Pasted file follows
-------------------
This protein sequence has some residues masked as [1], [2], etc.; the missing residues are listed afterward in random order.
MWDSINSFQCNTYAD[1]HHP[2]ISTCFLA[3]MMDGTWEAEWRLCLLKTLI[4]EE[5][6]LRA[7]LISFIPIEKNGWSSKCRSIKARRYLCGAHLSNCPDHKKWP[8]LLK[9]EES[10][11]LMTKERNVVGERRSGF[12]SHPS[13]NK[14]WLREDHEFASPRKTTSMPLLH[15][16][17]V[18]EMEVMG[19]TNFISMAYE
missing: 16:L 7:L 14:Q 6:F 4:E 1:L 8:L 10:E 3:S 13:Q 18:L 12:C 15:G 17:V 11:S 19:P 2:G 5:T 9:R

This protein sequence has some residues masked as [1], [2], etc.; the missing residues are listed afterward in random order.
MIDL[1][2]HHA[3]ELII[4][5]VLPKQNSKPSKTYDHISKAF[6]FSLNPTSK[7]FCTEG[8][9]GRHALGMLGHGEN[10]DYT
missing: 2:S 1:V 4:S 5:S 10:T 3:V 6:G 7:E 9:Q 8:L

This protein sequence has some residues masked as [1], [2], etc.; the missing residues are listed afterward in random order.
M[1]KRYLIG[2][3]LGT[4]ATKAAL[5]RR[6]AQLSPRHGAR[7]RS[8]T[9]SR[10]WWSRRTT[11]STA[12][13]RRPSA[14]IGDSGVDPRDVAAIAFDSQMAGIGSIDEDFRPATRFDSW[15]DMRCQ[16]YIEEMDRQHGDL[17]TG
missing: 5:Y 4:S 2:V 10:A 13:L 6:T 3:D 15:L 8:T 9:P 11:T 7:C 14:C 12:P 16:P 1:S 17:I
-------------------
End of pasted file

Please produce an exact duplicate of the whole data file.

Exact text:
This protein sequence has some residues masked as [1], [2], etc.; the missing residues are listed afterward in random order.
MWDSINSFQCNTYAD[1]HHP[2]ISTCFLA[3]MMDGTWEAEWRLCLLKTLI[4]EE[5][6]LRA[7]LISFIPIEKNGWSSKCRSIKARRYLCGAHLSNCPDHKKWP[8]LLK[9]EES[10][11]LMTKERNVVGERRSGF[12]SHPS[13]NK[14]WLREDHEFASPRKTTSMPLLH[15][16][17]V[18]EMEVMG[19]TNFISMAYE
missing: 16:L 7:L 14:Q 6:F 4:E 1:L 8:L 10:E 3:S 13:Q 18:L 12:C 15:G 17:V 11:S 19:P 2:G 5:T 9:R

This protein sequence has some residues masked as [1], [2], etc.; the missing residues are listed afterward in random order.
MIDL[1][2]HHA[3]ELII[4][5]VLPKQNSKPSKTYDHISKAF[6]FSLNPTSK[7]FCTEG[8][9]GRHALGMLGHGEN[10]DYT
missing: 2:S 1:V 4:S 5:S 10:T 3:V 6:G 7:E 9:Q 8:L

This protein sequence has some residues masked as [1], [2], etc.; the missing residues are listed afterward in random order.
M[1]KRYLIG[2][3]LGT[4]ATKAAL[5]RR[6]AQLSPRHGAR[7]RS[8]T[9]SR[10]WWSRRTT[11]STA[12][13]RRPSA[14]IGDSGVDPRDVAAIAFDSQMAGIGSIDEDFRPATRFDSW[15]DMRCQ[16]YIEEMDRQHGDL[17]TG
missing: 5:Y 4:S 2:V 10:A 13:L 6:T 3:D 15:L 8:T 9:P 11:T 7:C 14:C 12:P 16:P 1:S 17:I